The Denmark side of the 1980s was one of the last truly iconic international football teams. Although they did not win a trophy, they claimed something much more important and enduring: glory, and in industrial quantities. They were a bewitching fusion of futuristic attacking football, effortless Scandinavian cool, and laid-back living. They played like angels and lived like you and I, and they were everyone’s second team in the mid-1980s. The story of Danish Dynamite, as the team became known, is the story of a team of rock stars in a polyester Hummel kit.
Heralding from a country with no real football history to speak of and a population of five million, this humble and likeable team was unique. Everymen off the field and superheroes on it, they were totally of their time, and their approach to the game was in complete contrast to the gaudy excess and charmless arrogance of today’s football stars. That they ultimately imploded in spectacular style, with a shocking 5-1 defeat to Spain in the 1986 World Cup in a game that almost everyone expected them to win, only adds to their legend.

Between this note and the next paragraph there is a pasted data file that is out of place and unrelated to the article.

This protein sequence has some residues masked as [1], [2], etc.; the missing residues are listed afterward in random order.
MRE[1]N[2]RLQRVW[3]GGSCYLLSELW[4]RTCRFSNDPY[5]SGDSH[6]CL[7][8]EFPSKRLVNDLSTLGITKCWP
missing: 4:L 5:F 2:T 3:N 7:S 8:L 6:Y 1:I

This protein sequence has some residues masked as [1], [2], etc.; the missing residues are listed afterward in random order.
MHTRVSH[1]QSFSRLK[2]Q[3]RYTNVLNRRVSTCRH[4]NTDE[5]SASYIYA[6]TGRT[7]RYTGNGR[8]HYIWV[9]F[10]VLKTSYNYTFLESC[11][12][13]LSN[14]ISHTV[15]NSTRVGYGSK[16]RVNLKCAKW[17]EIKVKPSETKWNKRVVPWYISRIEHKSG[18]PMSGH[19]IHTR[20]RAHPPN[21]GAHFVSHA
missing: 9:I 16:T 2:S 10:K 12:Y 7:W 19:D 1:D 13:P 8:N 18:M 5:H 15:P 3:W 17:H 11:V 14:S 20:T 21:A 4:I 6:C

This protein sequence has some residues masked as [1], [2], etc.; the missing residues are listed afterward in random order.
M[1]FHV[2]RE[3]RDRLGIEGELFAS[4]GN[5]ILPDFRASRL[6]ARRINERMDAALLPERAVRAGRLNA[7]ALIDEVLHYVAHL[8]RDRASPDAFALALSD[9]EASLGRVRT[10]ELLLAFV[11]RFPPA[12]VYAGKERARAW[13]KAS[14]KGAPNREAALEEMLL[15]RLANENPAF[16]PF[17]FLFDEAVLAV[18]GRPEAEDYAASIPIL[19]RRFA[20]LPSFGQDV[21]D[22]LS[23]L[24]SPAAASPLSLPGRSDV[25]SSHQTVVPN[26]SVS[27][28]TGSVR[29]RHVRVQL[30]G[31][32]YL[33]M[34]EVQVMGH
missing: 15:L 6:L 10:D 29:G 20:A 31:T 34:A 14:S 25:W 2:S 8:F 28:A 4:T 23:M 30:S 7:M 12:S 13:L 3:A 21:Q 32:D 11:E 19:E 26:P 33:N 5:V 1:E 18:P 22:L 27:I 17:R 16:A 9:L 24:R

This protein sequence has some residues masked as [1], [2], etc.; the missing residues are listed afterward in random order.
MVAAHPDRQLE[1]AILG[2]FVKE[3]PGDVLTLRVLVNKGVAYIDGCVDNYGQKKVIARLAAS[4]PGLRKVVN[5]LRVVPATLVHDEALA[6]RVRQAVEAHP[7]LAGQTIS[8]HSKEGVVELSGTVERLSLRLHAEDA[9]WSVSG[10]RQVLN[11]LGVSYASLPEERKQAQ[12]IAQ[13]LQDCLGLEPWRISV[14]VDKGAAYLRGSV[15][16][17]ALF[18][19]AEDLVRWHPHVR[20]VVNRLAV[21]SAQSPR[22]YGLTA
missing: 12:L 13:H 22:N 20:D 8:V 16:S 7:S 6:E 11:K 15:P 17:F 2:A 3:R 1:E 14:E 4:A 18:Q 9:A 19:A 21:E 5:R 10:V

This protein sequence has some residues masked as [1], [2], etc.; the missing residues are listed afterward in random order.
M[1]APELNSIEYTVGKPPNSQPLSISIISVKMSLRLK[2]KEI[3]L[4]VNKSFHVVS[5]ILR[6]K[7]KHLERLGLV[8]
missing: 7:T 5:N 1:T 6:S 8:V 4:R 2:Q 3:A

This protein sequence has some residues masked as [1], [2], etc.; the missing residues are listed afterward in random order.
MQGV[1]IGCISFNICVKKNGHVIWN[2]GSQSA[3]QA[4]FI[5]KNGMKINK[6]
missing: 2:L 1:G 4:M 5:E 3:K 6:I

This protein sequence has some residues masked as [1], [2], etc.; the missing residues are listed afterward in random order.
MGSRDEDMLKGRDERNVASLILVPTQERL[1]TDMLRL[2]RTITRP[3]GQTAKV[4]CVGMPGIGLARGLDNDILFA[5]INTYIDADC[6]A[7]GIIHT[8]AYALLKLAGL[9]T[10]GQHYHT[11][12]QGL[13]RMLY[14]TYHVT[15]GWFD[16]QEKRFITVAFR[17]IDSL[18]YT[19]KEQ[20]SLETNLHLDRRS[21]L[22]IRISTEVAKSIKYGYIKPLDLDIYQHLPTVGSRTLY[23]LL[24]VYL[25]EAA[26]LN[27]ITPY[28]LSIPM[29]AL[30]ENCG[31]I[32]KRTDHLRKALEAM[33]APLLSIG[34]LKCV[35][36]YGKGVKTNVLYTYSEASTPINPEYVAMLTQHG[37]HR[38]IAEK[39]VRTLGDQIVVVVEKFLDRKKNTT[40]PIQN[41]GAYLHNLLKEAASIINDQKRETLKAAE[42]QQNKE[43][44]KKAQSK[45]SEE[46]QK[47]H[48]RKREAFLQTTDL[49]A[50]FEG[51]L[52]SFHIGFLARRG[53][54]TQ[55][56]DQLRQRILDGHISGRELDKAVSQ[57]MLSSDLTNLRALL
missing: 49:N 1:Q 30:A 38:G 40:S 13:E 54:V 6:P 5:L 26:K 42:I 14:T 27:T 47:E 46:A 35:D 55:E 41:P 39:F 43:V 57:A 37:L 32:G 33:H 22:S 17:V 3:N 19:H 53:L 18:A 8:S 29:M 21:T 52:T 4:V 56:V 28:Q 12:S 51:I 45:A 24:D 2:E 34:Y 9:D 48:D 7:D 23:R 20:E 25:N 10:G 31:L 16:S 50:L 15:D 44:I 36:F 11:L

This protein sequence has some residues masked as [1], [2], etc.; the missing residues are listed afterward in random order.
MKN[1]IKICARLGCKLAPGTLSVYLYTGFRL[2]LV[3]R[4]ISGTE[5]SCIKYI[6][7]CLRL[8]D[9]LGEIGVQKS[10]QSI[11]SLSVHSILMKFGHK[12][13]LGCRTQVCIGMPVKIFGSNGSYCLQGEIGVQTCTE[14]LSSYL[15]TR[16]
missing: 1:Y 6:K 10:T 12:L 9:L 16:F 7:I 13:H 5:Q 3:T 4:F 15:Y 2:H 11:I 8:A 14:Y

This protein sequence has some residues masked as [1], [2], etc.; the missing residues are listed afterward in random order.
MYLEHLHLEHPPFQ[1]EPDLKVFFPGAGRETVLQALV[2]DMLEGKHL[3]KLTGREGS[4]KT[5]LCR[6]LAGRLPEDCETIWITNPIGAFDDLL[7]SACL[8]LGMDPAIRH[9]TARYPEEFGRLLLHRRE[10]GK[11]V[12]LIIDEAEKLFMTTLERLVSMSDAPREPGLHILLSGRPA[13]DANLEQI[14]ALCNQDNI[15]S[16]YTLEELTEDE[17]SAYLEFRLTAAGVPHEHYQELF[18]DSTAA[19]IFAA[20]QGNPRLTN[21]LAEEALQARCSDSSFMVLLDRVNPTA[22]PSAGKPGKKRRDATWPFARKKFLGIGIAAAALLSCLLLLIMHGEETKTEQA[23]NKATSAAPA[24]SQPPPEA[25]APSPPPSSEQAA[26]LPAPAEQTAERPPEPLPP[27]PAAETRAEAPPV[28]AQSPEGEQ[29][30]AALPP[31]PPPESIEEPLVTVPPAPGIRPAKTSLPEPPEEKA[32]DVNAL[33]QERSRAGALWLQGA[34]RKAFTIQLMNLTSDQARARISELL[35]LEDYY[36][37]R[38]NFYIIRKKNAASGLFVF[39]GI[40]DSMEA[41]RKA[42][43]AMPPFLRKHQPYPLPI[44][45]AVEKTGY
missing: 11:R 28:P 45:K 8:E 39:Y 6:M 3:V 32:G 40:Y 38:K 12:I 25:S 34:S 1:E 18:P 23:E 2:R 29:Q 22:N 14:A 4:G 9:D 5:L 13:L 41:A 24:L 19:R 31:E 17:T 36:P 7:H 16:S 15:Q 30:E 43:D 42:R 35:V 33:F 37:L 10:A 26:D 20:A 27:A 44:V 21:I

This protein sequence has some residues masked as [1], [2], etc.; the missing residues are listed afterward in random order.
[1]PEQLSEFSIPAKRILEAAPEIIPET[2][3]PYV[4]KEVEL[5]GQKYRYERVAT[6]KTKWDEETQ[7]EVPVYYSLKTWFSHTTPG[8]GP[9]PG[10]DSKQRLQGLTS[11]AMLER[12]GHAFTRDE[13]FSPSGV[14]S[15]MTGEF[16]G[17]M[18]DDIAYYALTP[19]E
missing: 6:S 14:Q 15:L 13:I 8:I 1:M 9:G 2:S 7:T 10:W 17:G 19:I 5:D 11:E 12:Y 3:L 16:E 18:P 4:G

For the first time in Emglish, Danish Dynamite tells the story of perhaps the coolest team in football history, a team that had it all and blew it in spectacular style after a live-fast-die-young World Cup campaign. Featuring interviews with the players themselves, including Michael Laudrup, Preben Elkjr, and Jesper Olsen, as well as with those who played or managed against them, this is a joyous celebration of one of the most life-affirming teams the world has ever seen.
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- Anonymous User
Not quite 'dynamite', but high octane nonetheless
The Danish team of 86' were the antidote to kind of tactics often employed by the so-called 'minnows' of world football as exemplified in the most recent edition of the tournament which saw even 'middle-weights' of world football like Colombia and and Sweden play a brand of football that belied the showcase of football's 'Greatest Show on Earth'.
Being born in 1982, I missed the 1986 edition of the FIFA World Cup, but have vivid and fond memories of EURO 92 when Denmark shook European football to its core. This book took me through the highs and lows of how that hastily put together squad 'piggybacked' on the shoulders of a dynamic team of 'giants'. The warm and cosy (or maybe 'hygge') narration of the story made this book pleasantly listenable even if the pronunciation of some of the non-Danish players was a little off (Marco van 'Besten' springs to mind)
Much like the team of 92, while his book lacked the flair of some of its counterparts, but ultimately delivered a winning result. It made me nostalgic for a series of events of which I have no memory!
Tip: If you can ignore the late Soviet era production quality and Russian commentary, YouTube has 3 minute highlights of all the games mentioned and are an excellent accompaniment to an enjoyable listen.